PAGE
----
Central to the exhibition is the display of the costumes designed and constructed by Valentina Serebrennikova in consultation with French. They are hauntingly beautiful and feel worn, as in imbued with the dance and French’s ongoing research into  Pacific female body politics, stereotypes and the legacy and effects of colonisation.

Mangere Arts Centre’s summer exhibition, Len Lye: Agiagiā runs for three long months, an exhibition timeframe better suited to large public institutions and museums rather than community galleries. Len Lye was a New Zealand artist known for his innovative experimental film practice; co-curator, James Pinker states in the exhibition’s media release that “Lye was one of the first Pākehā artists to appreciate indigenous cultures around the world.” *side-eye*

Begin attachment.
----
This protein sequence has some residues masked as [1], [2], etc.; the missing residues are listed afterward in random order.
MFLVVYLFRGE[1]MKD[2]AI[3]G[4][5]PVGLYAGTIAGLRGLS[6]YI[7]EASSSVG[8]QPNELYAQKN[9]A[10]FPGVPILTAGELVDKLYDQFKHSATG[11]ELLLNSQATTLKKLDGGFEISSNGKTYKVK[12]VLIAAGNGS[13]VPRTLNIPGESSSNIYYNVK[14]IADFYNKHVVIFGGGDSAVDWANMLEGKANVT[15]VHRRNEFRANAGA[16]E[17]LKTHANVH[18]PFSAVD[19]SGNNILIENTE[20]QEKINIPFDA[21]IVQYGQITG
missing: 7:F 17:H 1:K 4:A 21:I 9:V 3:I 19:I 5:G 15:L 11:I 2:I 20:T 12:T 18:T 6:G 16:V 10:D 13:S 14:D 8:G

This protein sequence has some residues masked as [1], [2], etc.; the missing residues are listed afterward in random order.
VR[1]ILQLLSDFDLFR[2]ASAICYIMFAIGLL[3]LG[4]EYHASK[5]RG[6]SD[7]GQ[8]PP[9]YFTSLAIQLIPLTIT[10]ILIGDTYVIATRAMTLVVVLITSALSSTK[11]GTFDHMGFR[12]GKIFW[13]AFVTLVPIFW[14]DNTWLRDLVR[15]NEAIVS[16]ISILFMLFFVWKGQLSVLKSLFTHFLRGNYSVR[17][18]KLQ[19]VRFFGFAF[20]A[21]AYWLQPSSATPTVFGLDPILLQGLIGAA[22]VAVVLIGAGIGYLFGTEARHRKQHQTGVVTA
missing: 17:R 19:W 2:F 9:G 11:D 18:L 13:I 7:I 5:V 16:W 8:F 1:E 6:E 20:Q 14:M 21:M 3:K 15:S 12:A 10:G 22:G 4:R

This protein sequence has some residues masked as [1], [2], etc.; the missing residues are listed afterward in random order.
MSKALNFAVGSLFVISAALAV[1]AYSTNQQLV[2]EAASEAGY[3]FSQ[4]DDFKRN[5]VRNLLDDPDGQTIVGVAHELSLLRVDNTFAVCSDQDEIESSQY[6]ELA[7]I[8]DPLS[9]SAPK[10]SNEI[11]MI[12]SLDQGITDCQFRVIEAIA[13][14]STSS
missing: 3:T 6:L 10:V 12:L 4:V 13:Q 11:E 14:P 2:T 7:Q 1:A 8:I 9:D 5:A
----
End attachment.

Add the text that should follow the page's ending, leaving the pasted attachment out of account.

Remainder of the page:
The galleries are painted black. The exhibition consists of framed drawings, kinetic sculptures and videos. Whilst there is a lengthy introductory wall text, the exhibition lacks any interpretive text and moving throughout the space, my guest and I felt detached and emotionless at the lack of information and assumed importance of the works. Whilst a museum has a duty to inform and educate its customers, galleries seem to have less accountability for an exhibition’s transmission, a problematic dynamic in the case of a ratepayer-funded community gallery.